The Duke at that time promised to wait upon the Prince at Zoosdyke before the end of June, which would havehadthe same effect; but this visit is, and I think unfortunately, still to be paid. The Prince, brooding over all this in retirement at Zoosdyke, and probably not surrounded by the wisest counsellors, has lately addressed a letter to the King, in which he treats the whole conspiracy against the Duke as an absolute French fabrication, the principal object, perhaps, of which was to throw odium upon his name; and that this had been particularly evinced by the delays which have taken place in bringing such of the alleged conspirators as are in custody to trial, whereby the reports hostile to him have been suffered to extend and gather strength. He therefore calls upon the King to insist with the French Government, that if, as they allege, the conspiracy is a real one, they should immediately proceed to trial: if not, that they should issue a declaration calculated to vindicate his Royal Highness from the calumnies which they had suffered to be thrown out against him.
To this the King has answered that it would be quite impossible to take the step desired by his Royal Highness; that the obvious answer to any such application to the French Government would be, that the affair of the conspirators was proceeding in their courts of law, according to their forms, with which no foreign State could assume any right of interference; and that to such an answer it would be impossible to reply—but that, if his Royal Highness, early in May last, when they were together at Brussels, had taken his Majesty's advice, and gone directly thence to Canibray to the Duke, and laid open his whole mind to his Grace on the subject, his feelings would long since have been relieved; that still communication with the Duke of Wellington must be the only way of affording him relief; and he must therefore wait with patience till he should be enabled to have a personal interview with his Grace.
This correspondence was not, as I understand, conducted in the most gentle terms on either side, and this accounts for the fact of neither party having taken measures for seeing the other since the late delivery of the Princess.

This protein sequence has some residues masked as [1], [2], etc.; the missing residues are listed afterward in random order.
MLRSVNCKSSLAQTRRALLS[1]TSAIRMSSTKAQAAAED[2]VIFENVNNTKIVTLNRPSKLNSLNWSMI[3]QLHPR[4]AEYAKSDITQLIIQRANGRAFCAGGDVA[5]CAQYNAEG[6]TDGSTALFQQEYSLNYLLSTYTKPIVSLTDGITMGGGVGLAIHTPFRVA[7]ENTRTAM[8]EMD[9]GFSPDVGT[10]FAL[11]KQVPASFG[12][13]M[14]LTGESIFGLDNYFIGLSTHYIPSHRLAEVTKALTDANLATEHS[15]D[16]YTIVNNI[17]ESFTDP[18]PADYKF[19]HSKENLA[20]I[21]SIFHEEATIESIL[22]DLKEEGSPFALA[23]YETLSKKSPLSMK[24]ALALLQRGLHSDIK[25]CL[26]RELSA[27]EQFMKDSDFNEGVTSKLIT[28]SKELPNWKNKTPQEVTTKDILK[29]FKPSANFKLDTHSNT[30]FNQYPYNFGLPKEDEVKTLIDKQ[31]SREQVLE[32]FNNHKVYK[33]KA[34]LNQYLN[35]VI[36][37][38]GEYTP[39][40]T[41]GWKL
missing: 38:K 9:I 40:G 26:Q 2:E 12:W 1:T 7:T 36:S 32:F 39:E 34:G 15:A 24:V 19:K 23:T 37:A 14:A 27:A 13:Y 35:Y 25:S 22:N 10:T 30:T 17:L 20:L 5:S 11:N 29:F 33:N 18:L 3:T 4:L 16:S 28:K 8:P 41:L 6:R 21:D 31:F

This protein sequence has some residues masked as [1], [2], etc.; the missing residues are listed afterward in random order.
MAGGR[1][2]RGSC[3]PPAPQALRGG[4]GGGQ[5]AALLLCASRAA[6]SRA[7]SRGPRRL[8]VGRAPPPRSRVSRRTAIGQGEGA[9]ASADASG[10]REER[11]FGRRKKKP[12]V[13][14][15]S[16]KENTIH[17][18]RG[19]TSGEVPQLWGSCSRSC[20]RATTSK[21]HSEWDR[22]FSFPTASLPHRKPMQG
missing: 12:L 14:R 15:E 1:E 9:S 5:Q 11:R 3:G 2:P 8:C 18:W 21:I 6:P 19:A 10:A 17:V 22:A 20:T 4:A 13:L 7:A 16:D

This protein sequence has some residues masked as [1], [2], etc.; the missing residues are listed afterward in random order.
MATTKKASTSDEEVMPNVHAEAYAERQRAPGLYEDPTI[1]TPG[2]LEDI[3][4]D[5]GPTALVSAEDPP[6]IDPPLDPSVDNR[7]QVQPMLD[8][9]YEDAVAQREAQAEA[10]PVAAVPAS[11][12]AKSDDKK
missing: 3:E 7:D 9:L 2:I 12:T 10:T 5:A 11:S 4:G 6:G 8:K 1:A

I shall write, by this conveyance, a few words to the Duke of Wellington, whom I suppose still to be in England, urging him, on the above grounds, to endeavour to make this his way to Cambray and Paris. If the present state of the parties towards each other will admit of an accord between father and son upon the subject, the christening of the young Prince will probably take place on the 24th, the anniversary of the King's birth, and thus two matters become discharged at once. If so, whenever else the baptism shall take place, his Majesty purposes to proceed on the next day to the Loo, and dismiss us from attendance till his repair to Bruxelles. I shall, therefore, set out for that place as soon after the baptism as possible, in the hope of meeting you, and taking such directions as you may have to give on your passage to Aix. It would be a great convenience to me to know as nearly as can be the date assigned for your probable arrival there.
Yours, my dear lord, &c, Clancarty.
Lord Clancarty to Lord Castlereagh.
The Hague, August 25, 1818.
My dear Lord—The young Prince, son of the Prince of Orange, was yesterday baptized by the names of William Alexander Frederick Constantine Nicholas Michael! The ceremony was very grand. There was also a levee and dinner at Court, and grand gala, play, and illumination, in the evening. The whole went off well, and the Court were well received.
The Prince of Orange, who rode here from Zoosdyke yesterday morning, in three hours and twenty minules, has returned thither this morning, probably at the same rate. The King, Queen, &c, go to the Loo on Thursday, and the corps diplomatique will probably receive to-morrow the annual circular note to dispense with their attendance till the Court shall take up its residence at Bruxelles in October. I therefore purpose proceeding, with my whole family, at the close of this week, to Bruxelles, there to reside during the remainder of this year, and while the Court shall further continue there. This arrangement will give me the pleasure of seeing you on your passage through that place, and entertaining you during your stay there.
An instruction has been prepared, and I believe finally determined on, to enable General Robert Fagel to answer the joint letter of their Excellencies at Paris upon the Bouillon subject. It was read to me, and is not quite what I could wish. Its general purport is, however, as I expected it would be. It civilly tells their Excellencies that they are not known here either as arbitrators or mediators, this Court having had no communication through the ordinary channels of diplomacy, or received intimation from its Allies of their being placed in either of these situations, and, indeed, they themselves have not expressed in which of the two capacities they seek to place themselves. Equally desirous, however, with them that the 69th Article of the Act of Congress should be executed, this